I would be entering 2022 richer if it weren’t for these 4 money mistakes

With 2022 around the corner, Ruby Layram takes a look at the money mistakes she made in 2021 that she won’t be taking into the new year.

The content of this article was relevant at the time of publishing. Circumstances change continuously and caution should therefore be exercised when relying upon any content contained within this article.

2022 new year concept image

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Despite my efforts to ace my finances this year, I have made several money mistakes that mean my savings aren’t quite as large as they could be. As we approach the new year, I have taken the chance to evaluate my decisions and consider how I can kick 2022 off strongly!

Like many Brits, my lack of social life in 2021 has allowed me to make some serious savings. As well as this, I have used the past year to tweak my budgeting strategy, delve deeper into the world of investing and make a solid financial plan.

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As a result, I can safely say that 2021 has been a positive year for my bank account! However, that doesn’t mean to say that I couldn’t be any better off.

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What I did well in 2021

Before I delve into my money mishaps, let’s take a look at what I will be continuing in the new year.

Firstly, I started using the Plum money-saving app to save money every time I spend. I love to shop, so this has been a great way for me to add money to a savings pot without even thinking about it! I have also used 2021 to improve my budgeting skills, and I’ve significantly reduced my monthly expenses compared to what they were in 2020.

My best financial decisions in 2021 have been expanding my investment portfolio to include cryptocurrencies and opening a lifetime ISA. My ISA has gained 4.3% in value, which has significantly boosted my savings.

The money mistakes that I won’t be repeating in 2022

Despite my efforts, my savings pot could be considerably larger if I had made different decisions. Here are four financial mistakes that have hit my savings in 2021.

1. I was late to the ISA bandwagon

I opened my lifetime ISA in August 2021, eight months into the year. While I have seen some significant returns on my initial investment, my savings could be considerably higher if I had made the move in January.

I opened my lifetime ISA with Nutmeg as a mini-experiment to see what my returns could be. Since then, I have only invested £700 but have received a £200 return! This return includes government bonuses that are put into LISA accounts. Therefore, if I had opened my account back in the new year I would have received an extra bonus payment. As a result, the value of my account would be higher.

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2. I didn’t add any dividend stocks to my portfolio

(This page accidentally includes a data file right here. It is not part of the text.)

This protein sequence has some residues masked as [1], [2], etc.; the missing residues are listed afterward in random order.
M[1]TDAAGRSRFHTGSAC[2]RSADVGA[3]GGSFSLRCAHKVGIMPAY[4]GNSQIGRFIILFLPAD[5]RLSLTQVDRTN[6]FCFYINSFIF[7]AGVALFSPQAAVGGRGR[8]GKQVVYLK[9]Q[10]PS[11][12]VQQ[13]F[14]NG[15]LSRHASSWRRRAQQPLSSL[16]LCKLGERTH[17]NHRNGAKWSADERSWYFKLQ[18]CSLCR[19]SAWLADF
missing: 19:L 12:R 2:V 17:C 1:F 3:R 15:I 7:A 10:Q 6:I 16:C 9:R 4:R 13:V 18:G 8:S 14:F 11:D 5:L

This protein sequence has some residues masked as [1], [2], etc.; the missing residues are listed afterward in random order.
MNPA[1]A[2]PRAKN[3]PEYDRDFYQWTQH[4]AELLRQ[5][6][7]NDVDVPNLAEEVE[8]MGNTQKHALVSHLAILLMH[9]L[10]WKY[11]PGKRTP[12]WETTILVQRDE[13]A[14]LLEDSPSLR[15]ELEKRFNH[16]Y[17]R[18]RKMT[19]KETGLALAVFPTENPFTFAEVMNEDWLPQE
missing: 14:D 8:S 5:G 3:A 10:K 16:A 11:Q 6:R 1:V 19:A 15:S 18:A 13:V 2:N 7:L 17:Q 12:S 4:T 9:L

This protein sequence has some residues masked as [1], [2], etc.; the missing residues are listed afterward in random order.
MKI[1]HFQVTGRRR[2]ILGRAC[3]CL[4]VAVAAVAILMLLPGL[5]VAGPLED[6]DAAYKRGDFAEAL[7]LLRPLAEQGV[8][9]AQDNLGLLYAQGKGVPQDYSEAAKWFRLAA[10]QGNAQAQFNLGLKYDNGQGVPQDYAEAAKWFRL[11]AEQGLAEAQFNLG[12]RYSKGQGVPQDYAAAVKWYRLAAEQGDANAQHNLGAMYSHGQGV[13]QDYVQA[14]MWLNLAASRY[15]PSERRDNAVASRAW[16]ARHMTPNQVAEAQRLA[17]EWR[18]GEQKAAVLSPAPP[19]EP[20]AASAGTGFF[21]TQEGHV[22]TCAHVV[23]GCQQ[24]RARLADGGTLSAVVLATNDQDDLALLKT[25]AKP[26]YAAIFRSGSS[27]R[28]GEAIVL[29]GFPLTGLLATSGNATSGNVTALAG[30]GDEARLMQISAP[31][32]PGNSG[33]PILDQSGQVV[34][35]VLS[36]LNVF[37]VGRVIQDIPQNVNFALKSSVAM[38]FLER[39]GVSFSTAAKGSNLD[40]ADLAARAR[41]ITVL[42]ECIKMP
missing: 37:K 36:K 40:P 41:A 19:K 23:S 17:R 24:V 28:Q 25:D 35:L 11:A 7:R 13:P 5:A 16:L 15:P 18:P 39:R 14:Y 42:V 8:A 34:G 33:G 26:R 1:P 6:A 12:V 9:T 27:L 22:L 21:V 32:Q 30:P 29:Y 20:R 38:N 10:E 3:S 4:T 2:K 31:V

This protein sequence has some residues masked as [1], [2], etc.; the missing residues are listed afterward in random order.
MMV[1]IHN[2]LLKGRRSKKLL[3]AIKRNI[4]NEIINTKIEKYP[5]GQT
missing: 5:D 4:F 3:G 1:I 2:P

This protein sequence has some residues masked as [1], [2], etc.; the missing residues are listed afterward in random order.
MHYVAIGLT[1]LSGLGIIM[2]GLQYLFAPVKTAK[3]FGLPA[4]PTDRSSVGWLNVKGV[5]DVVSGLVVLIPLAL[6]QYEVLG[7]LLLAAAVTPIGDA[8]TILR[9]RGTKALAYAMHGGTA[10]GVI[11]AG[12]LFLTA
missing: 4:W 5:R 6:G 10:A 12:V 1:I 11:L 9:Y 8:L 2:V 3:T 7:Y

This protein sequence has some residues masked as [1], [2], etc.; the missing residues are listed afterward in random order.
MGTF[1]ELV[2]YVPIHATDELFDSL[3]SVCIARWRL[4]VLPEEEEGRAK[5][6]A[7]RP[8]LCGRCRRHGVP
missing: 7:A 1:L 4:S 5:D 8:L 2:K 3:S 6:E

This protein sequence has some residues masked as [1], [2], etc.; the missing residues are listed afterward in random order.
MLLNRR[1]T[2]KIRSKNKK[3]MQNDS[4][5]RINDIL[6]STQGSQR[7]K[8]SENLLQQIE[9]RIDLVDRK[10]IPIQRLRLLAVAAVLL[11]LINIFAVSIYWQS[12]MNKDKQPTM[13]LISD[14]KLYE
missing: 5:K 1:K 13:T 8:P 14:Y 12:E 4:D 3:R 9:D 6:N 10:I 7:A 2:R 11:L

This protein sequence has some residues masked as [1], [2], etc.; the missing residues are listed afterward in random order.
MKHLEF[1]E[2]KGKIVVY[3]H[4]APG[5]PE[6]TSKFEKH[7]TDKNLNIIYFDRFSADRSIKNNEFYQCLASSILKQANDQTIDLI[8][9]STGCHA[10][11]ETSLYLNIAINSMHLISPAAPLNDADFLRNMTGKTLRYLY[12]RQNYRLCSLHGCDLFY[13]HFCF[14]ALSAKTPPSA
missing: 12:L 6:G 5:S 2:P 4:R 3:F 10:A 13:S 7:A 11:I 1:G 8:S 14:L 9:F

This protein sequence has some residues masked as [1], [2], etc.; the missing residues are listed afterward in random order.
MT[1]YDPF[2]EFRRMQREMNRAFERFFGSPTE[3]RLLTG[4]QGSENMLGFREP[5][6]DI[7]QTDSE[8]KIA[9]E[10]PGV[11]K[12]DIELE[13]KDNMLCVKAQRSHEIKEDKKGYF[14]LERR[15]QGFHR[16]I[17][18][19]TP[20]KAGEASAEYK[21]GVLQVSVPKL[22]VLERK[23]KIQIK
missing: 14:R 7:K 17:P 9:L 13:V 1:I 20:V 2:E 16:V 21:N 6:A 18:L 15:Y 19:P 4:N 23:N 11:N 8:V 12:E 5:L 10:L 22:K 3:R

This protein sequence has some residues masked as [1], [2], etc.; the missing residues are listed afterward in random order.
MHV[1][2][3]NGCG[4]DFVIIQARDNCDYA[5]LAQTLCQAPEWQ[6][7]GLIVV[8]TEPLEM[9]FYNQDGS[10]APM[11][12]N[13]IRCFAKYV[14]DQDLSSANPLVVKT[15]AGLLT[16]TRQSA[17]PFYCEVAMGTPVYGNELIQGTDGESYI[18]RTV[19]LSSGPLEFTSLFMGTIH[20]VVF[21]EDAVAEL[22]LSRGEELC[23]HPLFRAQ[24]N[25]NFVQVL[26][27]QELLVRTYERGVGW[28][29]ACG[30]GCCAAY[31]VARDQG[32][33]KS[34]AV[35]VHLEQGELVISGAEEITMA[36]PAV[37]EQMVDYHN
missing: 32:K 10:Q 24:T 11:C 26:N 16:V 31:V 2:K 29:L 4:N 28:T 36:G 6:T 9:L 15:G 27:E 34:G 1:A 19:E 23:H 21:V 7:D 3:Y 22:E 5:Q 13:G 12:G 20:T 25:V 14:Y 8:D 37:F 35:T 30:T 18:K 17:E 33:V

This year, my focus has been on increasing my cryptocurrency investments. This has largely been due to the increasing popularity of crypto and global conversations about making the asset more mainstream.

Although my crypto investments have performed well overall, investing in crypto over traditional stocks has put me at a dividend disadvantage. Dividends are a great way to accumulate passive wealth over time, but crypto investments do not pay dividends.

In 2022, I plan to increase my dividend portfolio to set myself up with an additional source of income for 2023.

3. I stuck with my low-rate bank savings account

Despite penning an article on the topic just last week, I missed out on high-rate savings in 2021. Throughout lockdown, I managed to stash away a considerable amount into my savings account. However, I stuck with the same account that I’ve had for six years that offers just 0.01% interest!

If I had moved my savings into an account with a higher rate, I could be entering 2022 with more money to my name! As a result, I have made the decision to move my savings to a different account provider in the new year. I will be choosing one of these top-rated savings accounts which all offer much higher interest rates.

4. I didn’t cash in on any credit card rewards

My fourth and final financial downfall of 2021 was missing out on the benefits that are offered by rewards credit cards. Rewards cards offer points or miles every time you spend. Over time, these incentives add up and can save you serious money on travel and other expenses.

Failing to make the most of these rewards in 2021 has meant missing out on serious savings on my travel in 2022. I have also missed out on some excellent cashback opportunities that could have helped towards my Christmas shopping!

With just two weeks until the new year, now might be a good time to take a look at your finances and work out whether you’ve made any mistakes that you could address in 2022.

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